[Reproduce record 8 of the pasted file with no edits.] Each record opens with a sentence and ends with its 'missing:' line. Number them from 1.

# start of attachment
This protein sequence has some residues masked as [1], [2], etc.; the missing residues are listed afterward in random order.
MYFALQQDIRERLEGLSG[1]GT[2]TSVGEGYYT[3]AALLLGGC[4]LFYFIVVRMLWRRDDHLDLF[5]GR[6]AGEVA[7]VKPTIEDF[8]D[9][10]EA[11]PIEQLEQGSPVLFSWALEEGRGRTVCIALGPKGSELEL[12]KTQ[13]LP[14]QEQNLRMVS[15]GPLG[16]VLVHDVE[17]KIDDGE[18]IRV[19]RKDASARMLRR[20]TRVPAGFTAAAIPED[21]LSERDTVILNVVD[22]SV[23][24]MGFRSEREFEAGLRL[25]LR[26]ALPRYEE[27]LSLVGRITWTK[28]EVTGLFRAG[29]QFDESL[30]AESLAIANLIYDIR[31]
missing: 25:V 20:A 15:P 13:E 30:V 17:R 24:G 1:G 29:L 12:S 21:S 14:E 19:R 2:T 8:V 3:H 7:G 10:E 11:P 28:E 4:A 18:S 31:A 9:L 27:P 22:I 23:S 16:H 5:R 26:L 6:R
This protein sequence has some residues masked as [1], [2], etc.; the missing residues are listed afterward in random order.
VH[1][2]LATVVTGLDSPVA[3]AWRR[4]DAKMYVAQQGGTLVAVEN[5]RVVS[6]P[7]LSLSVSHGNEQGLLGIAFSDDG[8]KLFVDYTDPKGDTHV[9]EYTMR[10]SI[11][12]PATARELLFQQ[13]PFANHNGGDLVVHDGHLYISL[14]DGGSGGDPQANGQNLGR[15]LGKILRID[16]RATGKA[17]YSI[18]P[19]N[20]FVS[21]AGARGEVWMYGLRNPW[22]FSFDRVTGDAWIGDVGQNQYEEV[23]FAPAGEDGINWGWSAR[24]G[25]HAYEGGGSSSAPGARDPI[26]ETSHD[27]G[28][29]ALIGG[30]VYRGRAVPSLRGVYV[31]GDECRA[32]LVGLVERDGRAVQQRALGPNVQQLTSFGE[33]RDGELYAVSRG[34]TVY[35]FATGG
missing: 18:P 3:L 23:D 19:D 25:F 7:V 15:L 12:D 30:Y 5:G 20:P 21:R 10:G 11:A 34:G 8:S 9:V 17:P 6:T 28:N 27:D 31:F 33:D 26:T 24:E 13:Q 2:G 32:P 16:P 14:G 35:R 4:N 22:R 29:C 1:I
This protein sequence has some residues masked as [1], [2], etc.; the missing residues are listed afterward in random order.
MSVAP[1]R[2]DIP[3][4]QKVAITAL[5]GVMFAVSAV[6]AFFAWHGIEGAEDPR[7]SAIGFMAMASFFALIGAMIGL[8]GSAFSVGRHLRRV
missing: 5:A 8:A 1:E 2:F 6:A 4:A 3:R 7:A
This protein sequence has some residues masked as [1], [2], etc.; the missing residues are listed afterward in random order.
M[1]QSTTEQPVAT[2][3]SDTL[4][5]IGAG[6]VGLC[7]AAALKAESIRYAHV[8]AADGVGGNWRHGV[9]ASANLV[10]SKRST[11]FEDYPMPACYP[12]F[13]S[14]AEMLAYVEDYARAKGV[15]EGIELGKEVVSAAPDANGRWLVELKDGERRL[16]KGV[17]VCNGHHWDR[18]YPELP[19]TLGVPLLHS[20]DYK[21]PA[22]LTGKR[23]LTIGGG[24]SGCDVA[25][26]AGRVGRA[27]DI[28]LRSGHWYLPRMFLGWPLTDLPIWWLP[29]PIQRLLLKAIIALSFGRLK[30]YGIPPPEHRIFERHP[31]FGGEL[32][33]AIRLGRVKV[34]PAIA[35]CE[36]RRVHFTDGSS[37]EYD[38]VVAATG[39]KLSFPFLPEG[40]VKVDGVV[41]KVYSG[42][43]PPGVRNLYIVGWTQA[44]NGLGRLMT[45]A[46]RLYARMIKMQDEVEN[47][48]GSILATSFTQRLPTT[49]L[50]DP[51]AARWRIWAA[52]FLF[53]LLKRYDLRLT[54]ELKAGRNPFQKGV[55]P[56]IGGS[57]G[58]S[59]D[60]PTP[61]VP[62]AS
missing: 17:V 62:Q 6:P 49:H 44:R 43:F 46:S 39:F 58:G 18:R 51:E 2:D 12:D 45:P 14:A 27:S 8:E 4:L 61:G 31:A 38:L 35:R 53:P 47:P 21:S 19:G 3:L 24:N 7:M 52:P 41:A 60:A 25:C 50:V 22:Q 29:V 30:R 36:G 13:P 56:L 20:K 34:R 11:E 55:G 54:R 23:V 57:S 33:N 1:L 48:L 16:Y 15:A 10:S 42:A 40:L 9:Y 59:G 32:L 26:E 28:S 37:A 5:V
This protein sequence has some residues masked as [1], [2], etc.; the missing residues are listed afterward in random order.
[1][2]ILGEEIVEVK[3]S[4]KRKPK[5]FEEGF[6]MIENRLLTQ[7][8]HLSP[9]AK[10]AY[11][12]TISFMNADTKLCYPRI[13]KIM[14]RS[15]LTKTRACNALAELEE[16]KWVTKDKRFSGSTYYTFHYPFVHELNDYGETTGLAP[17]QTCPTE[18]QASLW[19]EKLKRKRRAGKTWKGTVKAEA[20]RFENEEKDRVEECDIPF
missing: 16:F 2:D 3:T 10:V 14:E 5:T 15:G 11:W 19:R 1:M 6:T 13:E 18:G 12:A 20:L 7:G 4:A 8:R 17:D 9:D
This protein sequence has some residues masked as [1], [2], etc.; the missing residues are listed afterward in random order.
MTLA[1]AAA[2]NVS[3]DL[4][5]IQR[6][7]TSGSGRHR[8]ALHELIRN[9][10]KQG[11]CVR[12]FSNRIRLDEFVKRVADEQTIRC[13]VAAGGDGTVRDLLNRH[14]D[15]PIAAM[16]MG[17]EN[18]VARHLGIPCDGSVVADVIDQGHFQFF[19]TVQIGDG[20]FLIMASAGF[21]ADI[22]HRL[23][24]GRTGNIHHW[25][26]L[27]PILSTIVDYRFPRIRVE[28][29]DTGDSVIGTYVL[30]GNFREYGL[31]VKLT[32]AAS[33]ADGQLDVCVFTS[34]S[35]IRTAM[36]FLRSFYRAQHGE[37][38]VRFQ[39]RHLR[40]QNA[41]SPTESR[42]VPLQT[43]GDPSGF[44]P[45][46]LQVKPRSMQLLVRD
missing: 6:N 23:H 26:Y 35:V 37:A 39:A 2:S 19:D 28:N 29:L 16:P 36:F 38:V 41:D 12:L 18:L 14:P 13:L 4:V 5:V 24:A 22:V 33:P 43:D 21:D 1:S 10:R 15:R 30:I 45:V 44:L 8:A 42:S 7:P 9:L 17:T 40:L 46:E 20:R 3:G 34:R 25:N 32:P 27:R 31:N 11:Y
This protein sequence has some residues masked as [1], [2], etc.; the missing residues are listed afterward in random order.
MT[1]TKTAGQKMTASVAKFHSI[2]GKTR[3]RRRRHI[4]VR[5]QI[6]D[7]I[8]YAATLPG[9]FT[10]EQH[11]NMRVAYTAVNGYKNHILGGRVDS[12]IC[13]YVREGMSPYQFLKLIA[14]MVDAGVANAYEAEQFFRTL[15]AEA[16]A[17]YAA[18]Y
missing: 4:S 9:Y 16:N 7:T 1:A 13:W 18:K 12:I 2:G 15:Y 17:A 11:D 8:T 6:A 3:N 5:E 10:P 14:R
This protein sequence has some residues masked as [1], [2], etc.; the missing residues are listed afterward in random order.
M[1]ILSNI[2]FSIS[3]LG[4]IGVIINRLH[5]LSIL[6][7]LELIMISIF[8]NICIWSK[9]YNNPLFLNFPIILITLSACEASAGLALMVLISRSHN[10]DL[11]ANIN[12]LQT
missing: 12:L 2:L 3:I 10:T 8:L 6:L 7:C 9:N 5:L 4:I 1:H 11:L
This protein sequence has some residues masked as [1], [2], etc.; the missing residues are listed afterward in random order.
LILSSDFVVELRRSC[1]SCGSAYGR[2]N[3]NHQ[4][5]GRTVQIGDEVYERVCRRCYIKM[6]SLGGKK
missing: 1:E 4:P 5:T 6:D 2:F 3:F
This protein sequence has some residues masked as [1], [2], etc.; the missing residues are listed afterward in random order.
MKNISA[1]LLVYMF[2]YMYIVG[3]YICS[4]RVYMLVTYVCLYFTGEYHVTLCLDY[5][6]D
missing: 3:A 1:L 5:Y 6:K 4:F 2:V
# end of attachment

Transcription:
This protein sequence has some residues masked as [1], [2], etc.; the missing residues are listed afterward in random order.
M[1]ILSNI[2]FSIS[3]LG[4]IGVIINRLH[5]LSIL[6][7]LELIMISIF[8]NICIWSK[9]YNNPLFLNFPIILITLSACEASAGLALMVLISRSHN[10]DL[11]ANIN[12]LQT
missing: 12:L 2:L 3:I 10:T 8:L 6:L 7:C 9:N 5:L 4:I 1:H 11:L